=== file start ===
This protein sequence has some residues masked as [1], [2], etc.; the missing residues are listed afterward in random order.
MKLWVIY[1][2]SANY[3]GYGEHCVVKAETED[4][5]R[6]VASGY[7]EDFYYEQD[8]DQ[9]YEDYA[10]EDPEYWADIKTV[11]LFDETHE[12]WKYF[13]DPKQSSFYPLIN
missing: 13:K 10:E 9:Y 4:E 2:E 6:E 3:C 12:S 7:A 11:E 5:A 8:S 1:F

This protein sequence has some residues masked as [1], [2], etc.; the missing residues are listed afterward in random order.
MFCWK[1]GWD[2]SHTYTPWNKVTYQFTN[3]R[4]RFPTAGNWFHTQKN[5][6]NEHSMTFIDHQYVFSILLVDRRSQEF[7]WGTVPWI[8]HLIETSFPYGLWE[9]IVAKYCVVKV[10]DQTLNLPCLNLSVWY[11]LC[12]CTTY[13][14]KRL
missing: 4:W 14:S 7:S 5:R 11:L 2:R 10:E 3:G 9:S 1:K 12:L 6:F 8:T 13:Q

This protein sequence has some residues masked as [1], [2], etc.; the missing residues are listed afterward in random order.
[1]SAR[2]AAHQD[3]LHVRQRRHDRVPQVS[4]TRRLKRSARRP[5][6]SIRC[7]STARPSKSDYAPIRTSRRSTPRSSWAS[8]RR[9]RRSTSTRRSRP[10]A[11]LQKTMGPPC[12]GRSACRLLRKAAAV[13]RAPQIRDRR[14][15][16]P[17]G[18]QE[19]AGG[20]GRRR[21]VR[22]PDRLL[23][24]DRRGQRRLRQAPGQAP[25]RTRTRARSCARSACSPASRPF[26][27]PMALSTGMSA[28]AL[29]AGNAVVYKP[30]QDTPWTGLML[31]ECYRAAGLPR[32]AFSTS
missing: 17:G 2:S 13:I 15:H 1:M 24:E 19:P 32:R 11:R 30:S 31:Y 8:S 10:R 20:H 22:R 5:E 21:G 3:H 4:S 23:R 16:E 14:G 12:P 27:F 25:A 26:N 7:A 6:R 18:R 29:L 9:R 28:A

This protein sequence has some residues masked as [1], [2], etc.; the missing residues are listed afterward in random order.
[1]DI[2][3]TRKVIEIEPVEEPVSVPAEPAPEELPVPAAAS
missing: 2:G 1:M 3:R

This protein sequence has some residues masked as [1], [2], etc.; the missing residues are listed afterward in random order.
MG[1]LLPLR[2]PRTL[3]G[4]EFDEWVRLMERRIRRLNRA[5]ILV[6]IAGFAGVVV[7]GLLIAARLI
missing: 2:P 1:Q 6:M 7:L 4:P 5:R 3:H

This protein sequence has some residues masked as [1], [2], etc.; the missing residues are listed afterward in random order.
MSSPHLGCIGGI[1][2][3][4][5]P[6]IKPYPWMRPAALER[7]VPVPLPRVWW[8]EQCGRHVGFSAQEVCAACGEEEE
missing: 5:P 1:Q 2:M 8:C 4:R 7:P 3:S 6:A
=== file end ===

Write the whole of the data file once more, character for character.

This protein sequence has some residues masked as [1], [2], etc.; the missing residues are listed afterward in random order.
MKLWVIY[1][2]SANY[3]GYGEHCVVKAETED[4][5]R[6]VASGY[7]EDFYYEQD[8]DQ[9]YEDYA[10]EDPEYWADIKTV[11]LFDETHE[12]WKYF[13]DPKQSSFYPLIN
missing: 13:K 10:E 9:Y 4:E 2:E 6:E 3:C 12:S 7:A 11:E 5:A 8:S 1:F

This protein sequence has some residues masked as [1], [2], etc.; the missing residues are listed afterward in random order.
MFCWK[1]GWD[2]SHTYTPWNKVTYQFTN[3]R[4]RFPTAGNWFHTQKN[5][6]NEHSMTFIDHQYVFSILLVDRRSQEF[7]WGTVPWI[8]HLIETSFPYGLWE[9]IVAKYCVVKV[10]DQTLNLPCLNLSVWY[11]LC[12]CTTY[13][14]KRL
missing: 4:W 14:S 7:S 5:R 11:L 2:R 10:E 3:G 9:S 1:K 12:L 6:F 8:T 13:Q

This protein sequence has some residues masked as [1], [2], etc.; the missing residues are listed afterward in random order.
[1]SAR[2]AAHQD[3]LHVRQRRHDRVPQVS[4]TRRLKRSARRP[5][6]SIRC[7]STARPSKSDYAPIRTSRRSTPRSSWAS[8]RR[9]RRSTSTRRSRP[10]A[11]LQKTMGPPC[12]GRSACRLLRKAAAV[13]RAPQIRDRR[14][15][16]P[17]G[18]QE[19]AGG[20]GRRR[21]VR[22]PDRLL[23][24]DRRGQRRLRQAPGQAP[25]RTRTRARSCARSACSPASRPF[26][27]PMALSTGMSA[28]AL[29]AGNAVVYKP[30]QDTPWTGLML[31]ECYRAAGLPR[32]AFSTS
missing: 17:G 2:S 13:I 15:H 1:M 24:E 19:P 32:R 11:R 30:S 31:Y 8:S 10:R 20:H 22:R 5:E 21:G 3:H 4:S 23:R 16:E 14:G 12:P 27:F 25:A 26:N 7:A 6:R 18:R 29:L 9:R 28:A

This protein sequence has some residues masked as [1], [2], etc.; the missing residues are listed afterward in random order.
[1]DI[2][3]TRKVIEIEPVEEPVSVPAEPAPEELPVPAAAS
missing: 2:G 1:M 3:R

This protein sequence has some residues masked as [1], [2], etc.; the missing residues are listed afterward in random order.
MG[1]LLPLR[2]PRTL[3]G[4]EFDEWVRLMERRIRRLNRA[5]ILV[6]IAGFAGVVV[7]GLLIAARLI
missing: 2:P 1:Q 6:M 7:L 4:P 5:R 3:H

This protein sequence has some residues masked as [1], [2], etc.; the missing residues are listed afterward in random order.
MSSPHLGCIGGI[1][2][3][4][5]P[6]IKPYPWMRPAALER[7]VPVPLPRVWW[8]EQCGRHVGFSAQEVCAACGEEEE
missing: 5:P 1:Q 2:M 8:C 4:R 7:P 3:S 6:A